Louboutin gets off at the Palais de la Porte Dorée

From the outset, we take full view, stunned senses. The spectator is immersed in a red setting, from the fluffy carpet to the rounded wall where the stars of the exhibition “The Exhibition” merge, sculpturally aligned.[niste]»: A dozen identical stilettos united from the heels to the sole. Red, of course, the sole – carmine is the outward sign of recognition of the Christian Louboutin brand. The exhibition brings together more than 400 shoes and offers a route through eleven rooms of the Museum of the History of Immigration – institution which has also been the subject of a long investigation in Release.

View of the exhibition “Christian Louboutin: the Exhibition[niste]»At the Palais de la Porte Dorée. Photo Marc Domage

The first room, called “Early Years”, shows his inaugural creations. The one in mackerel skin, designed in 1987, brings us back to the tribulations of the Louboutin kid at the tropical aquarium at the Palais de la Porte Dorée. On the walls, magnificent stained-glass windows illuminate the whole of his creation, around eight themes: the Parisian, the show, sewing, art, travel, craftsmanship, sexuality and innovation.

“Dressed in shoes”

In the “Treasure room”, the works are blazing with embroidery or sequins and show off cosmico-glamorous names such as “Jetsun on the moon”. It shines, it screams in the ears (of Maria Callas), it rocks dreams. A show that recalls that Louboutin frequented music halls from the age of 12. He assisted the dancers of the Folies Bergères and, behind the scenes, designed shoes for them. Then he became a landscaper. He got back to his passion by falling one day under the spell of a Parisian local: perfect for a shop, he said to himself. Once rented, he has it “Dressed in shoes”.

Modèle Nudes Degrastrass

The Nudes Degrastrass model. Photo Jean-Vincent Simonet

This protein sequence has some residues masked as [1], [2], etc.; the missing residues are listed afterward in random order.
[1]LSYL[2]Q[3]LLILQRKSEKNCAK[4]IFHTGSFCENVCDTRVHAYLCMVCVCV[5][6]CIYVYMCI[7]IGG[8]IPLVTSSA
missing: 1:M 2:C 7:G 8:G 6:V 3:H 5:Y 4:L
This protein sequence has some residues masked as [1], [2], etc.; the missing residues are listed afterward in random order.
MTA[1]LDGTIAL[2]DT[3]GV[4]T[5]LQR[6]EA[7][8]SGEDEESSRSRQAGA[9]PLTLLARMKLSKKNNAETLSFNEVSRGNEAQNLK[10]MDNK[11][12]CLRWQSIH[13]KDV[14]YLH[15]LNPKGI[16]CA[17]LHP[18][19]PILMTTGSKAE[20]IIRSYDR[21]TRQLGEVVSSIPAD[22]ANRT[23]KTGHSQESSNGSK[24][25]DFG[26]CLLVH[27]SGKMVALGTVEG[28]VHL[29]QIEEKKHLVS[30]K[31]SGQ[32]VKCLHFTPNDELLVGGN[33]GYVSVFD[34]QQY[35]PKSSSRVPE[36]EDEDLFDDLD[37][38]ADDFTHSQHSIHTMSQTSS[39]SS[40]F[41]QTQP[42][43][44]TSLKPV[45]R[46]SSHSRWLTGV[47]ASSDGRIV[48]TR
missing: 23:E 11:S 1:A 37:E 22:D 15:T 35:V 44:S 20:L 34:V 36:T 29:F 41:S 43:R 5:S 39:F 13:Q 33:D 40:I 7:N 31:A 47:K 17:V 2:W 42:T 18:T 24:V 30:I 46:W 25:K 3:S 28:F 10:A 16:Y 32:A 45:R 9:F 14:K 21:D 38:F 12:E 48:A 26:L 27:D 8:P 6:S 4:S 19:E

In the “Nudes” room, the pumps are available in nine shades of flesh. By recognizing the different types of skin, the collection launched in 2013 doubles as a political act. Nudity reaches its climax in the second part, devoted to the imagination of Louboutin and the artists with whom he collaborates. We go through a boudoir of wise appearance. But in a vintage TV, host Stéphane Bern invites you to take a closer look at the carpet and the wallpaper made up of… tiny erotic patterns. This piece sums up the exhibition: playful, polished, popular and educational. Even if it means doing a lot to say what holds in one sentence: the imagination transforms the shoe into a hypersexualized object.

Bondage or decorative arts

As proof, a series of photos with David Lynch. On one, the gaze undresses slippers plunging “Neckline” (we say in the jargon). The two glued heels form the same vertiginous wooden leg. On another, the heel is so high that the phallic ballerina is no longer used to walk but to arouse sadomasochistic fantasies. But all this is only projection, Louboutin points out: when some see references to bondage in the use of nails, he first thinks of the decorative arts and armor of the Middle Ages. He tells it at the very end of the exhibition, in his imaginary museum which mixes queer culture, Bhutanese and contemporary Africa.

Before, the visitor will have crossed the “Pop Corridor”, tunnel of mirrors and photos of celebrities. We see, among other things, the singer Mika seated at a piano in concert, who raises his foot somewhat artificially to show off his red sole – advertising? The quadrangular shoe sculptures that line the route are ideal for instagramers avid for square formats. But after all it is coherent, for an exhibition which celebrates “the Exhibition[niste]».

«Christian Louboutin : l’Exhibition[niste]», Until January 3, 2021 at the Palais de la Porte Dorée, Paris XIIe.

Fanny Guyomard


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